Heartbreak and loss punctuate this hook-laden and energetic post hardcore release, featuring cacophonic drum fills and dissonate guitar riffs. The entire album conjures the almost-metalcore riffs and clean/scream vocal interplay of early Underoath. On They Drew Blood, If I Die First knows to just let the foot off the gas long enough to get the listener to pause and ponder, before flooring it into frenetic wild riffing again.
Gatherers – (mutilator.)
Dark and brooding, the songs on (mutilator.) slowly build and swirl around the listener, almost lulling one into a false sense of, well, not insecurity, but perhaps unease, before spilling over into a loud and overwhelming release.
Between gasps for air, half-shouted, half-sung screeds on love and regret are laid over distorted bass, dark synths, and grizzled guitar lines. From Black Marigold:
I want you out, I want you out, I want you out now / I carved a line, can’t cut around to clean up my mess
I spill my body to canonize you / No worth in feeling it anymore
Actor Observer – Songs for the Newly Reclusive
Melodic guitar hooks and pop punk sensibilities give way to breakdowns and dissonance throughout Songs for the Newly Reclusive, and nothing gets more vulnerable than the track Man Enough, a personal callout track against toxic masculinity.
Tell me all the ways That I am not a man / Tell me all the ways So you can help me understand
The value in denying me My full humanity / Because if that’s what makes a man That’s not what I want to be
Vocal performances on this album extend beyond screams and punk singing to showcase the band’s talent at soft ballads with dynamic singing. The slow parts never last long, and act as appetizers for the main course of absolute wall-of-sound screaming breakdowns.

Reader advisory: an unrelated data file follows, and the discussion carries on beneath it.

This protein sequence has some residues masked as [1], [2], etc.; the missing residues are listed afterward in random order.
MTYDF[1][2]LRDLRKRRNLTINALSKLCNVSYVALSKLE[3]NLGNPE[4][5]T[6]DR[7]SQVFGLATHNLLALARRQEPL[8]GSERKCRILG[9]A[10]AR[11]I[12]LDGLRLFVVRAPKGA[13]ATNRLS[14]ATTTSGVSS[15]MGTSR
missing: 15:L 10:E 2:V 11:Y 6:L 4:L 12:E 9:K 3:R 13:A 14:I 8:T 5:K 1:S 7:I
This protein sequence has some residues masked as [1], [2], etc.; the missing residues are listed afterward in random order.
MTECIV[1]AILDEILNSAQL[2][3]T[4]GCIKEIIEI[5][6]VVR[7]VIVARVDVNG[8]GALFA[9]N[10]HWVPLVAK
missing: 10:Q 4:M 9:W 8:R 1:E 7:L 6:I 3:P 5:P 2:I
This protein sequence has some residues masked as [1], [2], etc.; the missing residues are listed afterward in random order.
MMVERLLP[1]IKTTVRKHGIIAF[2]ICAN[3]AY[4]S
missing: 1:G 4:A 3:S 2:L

LIMBS – Coma Year
On Coma Year, LIMBS lean into their metalcore senses to present a heavy and devastating look inside their feelings of regret, failure, and despair. Elevated choruses are punctuated by head-banging breakdowns and aggressive riffs. This is all softened by the personal and vulnerable lyrics, like this reflection on grief, from Blood & Heel
Lonely pessimism, resurrect my endless grief / Carrying a skeptic’s rhythm
Drown me in the disbelief / It’s like the storm is never ending / So let me drift into the sea
Massa Nera – Derramar | Querer | Borrar
Derramar | Querer | Borrar by Massa Nera is rife with a diverse range of influences. Most obviously, of course, it is an excellent post hardcore album. But more interestingly, Massa Nera draw on black metal, post metal, and midwest emo to craft a wholly unique and impressive release. Filled with atmospheric darkness and discordant riffs, this album showcases the band’s doubt, fear, and hopelessness. From Adrift:
And so it seems that this is all there is / Lost faces, stolen moments
But maybe I deserve this / Maybe I deserve this